Saturday, November 15, 2014

Gap Analysis - the Key to effective SWOT

We will wrap up the SWOT Analysis today through a process I call Gap Analysis. While purists may dislike my use of the term, for the rest of you this should make sense by the time we are done.

If you haven't yet completed the collection of Strengths, Weaknesses, Opportunities and Threats for you business, you will want to do this first. See my previous blog for some suggestions and guidance for assessing your current state.

Capturing the current state of your business is critical, but collecting your SWOT snapshot is really only the first step in planning your new strategies. The Gap Analysis is the tool I use to help identify where you should be spending your time over the next period (typically 12 months).

Organizations cannot address all their opportunities, threats or weaknesses simultaneously...we just cannot effectively focus on that many different areas. When we try to simultaneously address too many critical issues, we end creating too many strategies and actions items and we push hard on all of them. Unfortunately, it is like one of those circus guys spinning plates; we just run around keeping plates from falling instead of actually seeing how fast we can spin one or two.

First, make an effort to prioritize your threats. Which of these "out-of-your-control" circumstances have the most potential to disrupt your business? Which ones are most likely to actually occur? Listing threats such as, "the economy goes back into recession," might have a highly negative impact on your business, but the likelihood of this happening in the next 12 months seems rather small sitting here on Nov 15, 2014. It doesn't hurt to have some contingency plans in place, but I don't suspect this threat to loom large in 2015.

Next, prioritize your opportunities. Which have the most potential for success? Criteria you might consider are Time to Capitalize, and Return on Investment or Net Present Value estimates. You should also consider strategic fit (how well the opportunity fits within your organization's skills experience and mission), availability of resources, long-term sales growth, payback time, and ability to leverage your technical and marketing resources.

Now line up your strengths and weaknesses on the left side of a piece of paper or whiteboard and your opportunities and threats on the right side with enough space in the middle to make some assessments. The center is the gap area. The question you want to ask is how can you leverage your strengths and improve your weaknesses in order to capitalize on opportunities or counter threats. Draw connections between each strength and the opportunities or threats that this strength can help address. Do the same with weaknesses. Which weaknesses could prevent you from capitalizing on opportunities and countering threats? As an example, you might have an opportunity to pursue a new market if you can modify a product quickly. However, if you have identified that your product development process is slow, or that your technical resources are limited, these would be weaknesses you need to address in order to take advantage of the opportunity you have identified. In fact, being realistic, you might determine that you do not have the ability to pursue this opportunity. Performing the assessment of opportunities and threats in light of your current strengths and weaknesses will allow you to more clearly determine the areas where you will now want to build strategies.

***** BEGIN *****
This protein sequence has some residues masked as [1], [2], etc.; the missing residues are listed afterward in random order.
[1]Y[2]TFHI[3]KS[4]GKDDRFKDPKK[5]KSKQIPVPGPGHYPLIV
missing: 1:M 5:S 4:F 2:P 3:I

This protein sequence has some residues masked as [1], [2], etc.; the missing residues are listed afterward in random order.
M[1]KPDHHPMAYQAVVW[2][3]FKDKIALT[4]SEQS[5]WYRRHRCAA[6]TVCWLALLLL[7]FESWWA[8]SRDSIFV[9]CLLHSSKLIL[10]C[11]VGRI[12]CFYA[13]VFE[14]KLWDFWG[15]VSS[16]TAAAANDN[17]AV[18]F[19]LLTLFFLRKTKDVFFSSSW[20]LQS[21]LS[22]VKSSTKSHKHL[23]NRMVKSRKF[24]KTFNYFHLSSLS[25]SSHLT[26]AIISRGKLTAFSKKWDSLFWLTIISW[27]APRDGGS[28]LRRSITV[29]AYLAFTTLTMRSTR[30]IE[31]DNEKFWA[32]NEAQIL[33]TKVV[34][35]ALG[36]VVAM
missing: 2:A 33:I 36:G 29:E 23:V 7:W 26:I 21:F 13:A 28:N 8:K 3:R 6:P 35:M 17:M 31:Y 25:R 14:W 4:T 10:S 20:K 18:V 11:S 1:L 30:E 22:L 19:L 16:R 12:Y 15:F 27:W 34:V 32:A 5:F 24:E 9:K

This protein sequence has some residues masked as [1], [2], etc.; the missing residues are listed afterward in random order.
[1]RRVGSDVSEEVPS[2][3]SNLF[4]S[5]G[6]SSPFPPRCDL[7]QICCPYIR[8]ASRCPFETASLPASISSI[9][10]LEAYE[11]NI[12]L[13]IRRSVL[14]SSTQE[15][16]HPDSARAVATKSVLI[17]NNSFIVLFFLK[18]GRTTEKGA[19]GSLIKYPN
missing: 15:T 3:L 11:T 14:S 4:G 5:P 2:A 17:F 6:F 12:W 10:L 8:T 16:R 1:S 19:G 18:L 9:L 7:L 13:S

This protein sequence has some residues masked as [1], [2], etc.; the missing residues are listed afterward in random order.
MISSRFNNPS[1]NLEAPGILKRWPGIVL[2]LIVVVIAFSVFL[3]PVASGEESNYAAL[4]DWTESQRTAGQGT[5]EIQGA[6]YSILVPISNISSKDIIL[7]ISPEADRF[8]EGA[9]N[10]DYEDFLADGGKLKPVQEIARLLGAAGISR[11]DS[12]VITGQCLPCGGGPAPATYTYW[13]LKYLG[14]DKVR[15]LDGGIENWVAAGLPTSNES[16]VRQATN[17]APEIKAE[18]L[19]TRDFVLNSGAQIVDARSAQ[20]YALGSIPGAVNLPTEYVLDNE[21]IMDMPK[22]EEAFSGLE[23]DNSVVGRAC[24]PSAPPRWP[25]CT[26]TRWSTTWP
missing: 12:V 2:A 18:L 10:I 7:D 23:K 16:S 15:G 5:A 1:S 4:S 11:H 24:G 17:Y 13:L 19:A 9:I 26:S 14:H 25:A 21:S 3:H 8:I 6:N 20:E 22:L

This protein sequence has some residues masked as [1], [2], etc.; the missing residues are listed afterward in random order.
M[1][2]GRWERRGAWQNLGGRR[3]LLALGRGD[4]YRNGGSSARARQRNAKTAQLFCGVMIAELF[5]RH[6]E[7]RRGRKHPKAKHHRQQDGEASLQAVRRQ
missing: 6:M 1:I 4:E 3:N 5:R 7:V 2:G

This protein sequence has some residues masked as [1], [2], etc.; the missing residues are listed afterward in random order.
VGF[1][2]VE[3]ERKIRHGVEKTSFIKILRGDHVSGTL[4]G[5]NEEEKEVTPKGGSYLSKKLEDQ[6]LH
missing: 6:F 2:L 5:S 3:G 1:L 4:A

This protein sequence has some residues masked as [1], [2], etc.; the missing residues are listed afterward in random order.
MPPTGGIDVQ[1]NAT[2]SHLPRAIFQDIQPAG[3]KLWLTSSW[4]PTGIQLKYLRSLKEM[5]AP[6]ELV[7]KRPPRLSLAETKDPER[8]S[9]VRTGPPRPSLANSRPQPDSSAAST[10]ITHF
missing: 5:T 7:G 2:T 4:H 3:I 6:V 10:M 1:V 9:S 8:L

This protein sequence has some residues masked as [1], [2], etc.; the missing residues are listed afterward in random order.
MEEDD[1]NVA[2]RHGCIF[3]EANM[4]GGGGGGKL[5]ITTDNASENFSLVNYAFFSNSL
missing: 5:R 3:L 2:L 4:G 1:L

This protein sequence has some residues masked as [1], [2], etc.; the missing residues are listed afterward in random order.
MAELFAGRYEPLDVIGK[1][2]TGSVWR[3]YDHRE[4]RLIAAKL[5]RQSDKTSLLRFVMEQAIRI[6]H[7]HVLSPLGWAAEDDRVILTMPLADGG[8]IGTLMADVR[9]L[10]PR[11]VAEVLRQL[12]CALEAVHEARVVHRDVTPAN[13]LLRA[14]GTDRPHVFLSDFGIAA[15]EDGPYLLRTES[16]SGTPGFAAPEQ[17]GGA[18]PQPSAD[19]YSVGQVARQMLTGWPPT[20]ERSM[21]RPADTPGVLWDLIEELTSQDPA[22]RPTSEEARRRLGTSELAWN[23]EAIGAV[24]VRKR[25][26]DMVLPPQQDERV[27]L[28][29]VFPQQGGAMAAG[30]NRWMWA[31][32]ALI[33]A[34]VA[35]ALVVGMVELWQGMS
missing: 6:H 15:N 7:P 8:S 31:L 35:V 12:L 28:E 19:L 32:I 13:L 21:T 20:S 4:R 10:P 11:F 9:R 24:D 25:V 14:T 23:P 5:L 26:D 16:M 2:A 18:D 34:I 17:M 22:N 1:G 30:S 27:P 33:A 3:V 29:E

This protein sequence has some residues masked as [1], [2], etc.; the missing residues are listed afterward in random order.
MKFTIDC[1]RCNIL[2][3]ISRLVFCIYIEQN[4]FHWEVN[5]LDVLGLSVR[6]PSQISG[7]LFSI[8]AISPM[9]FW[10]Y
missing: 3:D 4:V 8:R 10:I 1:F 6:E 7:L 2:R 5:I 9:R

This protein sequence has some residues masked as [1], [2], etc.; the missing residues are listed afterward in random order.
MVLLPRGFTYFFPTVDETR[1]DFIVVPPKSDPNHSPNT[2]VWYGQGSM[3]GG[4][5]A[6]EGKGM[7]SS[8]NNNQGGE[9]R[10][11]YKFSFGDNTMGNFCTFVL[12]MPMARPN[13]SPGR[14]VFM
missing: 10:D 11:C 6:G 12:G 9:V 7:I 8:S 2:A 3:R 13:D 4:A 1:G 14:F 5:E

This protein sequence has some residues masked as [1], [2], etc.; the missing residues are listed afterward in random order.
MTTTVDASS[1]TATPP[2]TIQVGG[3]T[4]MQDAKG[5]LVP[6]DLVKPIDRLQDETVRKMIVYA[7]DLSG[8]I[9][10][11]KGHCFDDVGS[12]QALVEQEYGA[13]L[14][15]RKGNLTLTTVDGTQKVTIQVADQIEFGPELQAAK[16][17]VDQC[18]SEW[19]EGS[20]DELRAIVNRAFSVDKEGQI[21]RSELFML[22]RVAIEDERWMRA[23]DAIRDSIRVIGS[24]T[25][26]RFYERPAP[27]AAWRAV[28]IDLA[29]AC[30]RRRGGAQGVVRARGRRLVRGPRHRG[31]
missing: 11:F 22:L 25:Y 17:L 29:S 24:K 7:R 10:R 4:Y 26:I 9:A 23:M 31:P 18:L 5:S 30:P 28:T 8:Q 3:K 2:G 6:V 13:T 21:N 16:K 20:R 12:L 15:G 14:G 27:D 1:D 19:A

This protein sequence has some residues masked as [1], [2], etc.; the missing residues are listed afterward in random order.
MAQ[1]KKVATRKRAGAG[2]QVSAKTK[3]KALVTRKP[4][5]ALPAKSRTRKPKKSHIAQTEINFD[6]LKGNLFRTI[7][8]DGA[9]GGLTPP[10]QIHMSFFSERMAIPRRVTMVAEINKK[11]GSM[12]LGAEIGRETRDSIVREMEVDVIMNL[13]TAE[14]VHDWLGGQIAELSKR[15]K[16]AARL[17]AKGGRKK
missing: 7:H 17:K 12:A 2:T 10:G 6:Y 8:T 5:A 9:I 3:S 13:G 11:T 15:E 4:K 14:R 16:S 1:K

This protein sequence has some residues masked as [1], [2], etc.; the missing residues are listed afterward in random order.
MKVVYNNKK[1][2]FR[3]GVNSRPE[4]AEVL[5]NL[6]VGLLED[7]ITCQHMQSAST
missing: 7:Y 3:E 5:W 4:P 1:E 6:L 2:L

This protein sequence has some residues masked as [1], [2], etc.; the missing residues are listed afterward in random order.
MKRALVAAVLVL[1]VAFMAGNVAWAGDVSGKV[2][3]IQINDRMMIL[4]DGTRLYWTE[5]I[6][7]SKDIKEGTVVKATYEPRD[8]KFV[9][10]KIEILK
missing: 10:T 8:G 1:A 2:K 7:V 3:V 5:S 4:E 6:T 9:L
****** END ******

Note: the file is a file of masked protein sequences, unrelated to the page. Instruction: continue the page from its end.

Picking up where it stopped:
These steps are designed to help you Fill the Gap between your external state and your internal state. Next we will talk about tools that can help you establish more effective strategies.  Whether you are a collaborator by nature or not, I would like recommend you not do this analysis and planning work in a vacuum. Your team needs to be part of the planning process if you expect to secure the buy-in needed to move your organization forward.  To that end, we have a terrific workshop on "Building Great Teams @Work" scheduled for December 5, 2014 at the Lansing Country Club in Lansing, Illinois. This is a great opportunity to sharpen skills designed to help you strengthen your teamwork. Use the code word: Today and receive 20% off this terrific workshop.

Feel free to contact me directly at or 630-403-8326 if I can answer any questions.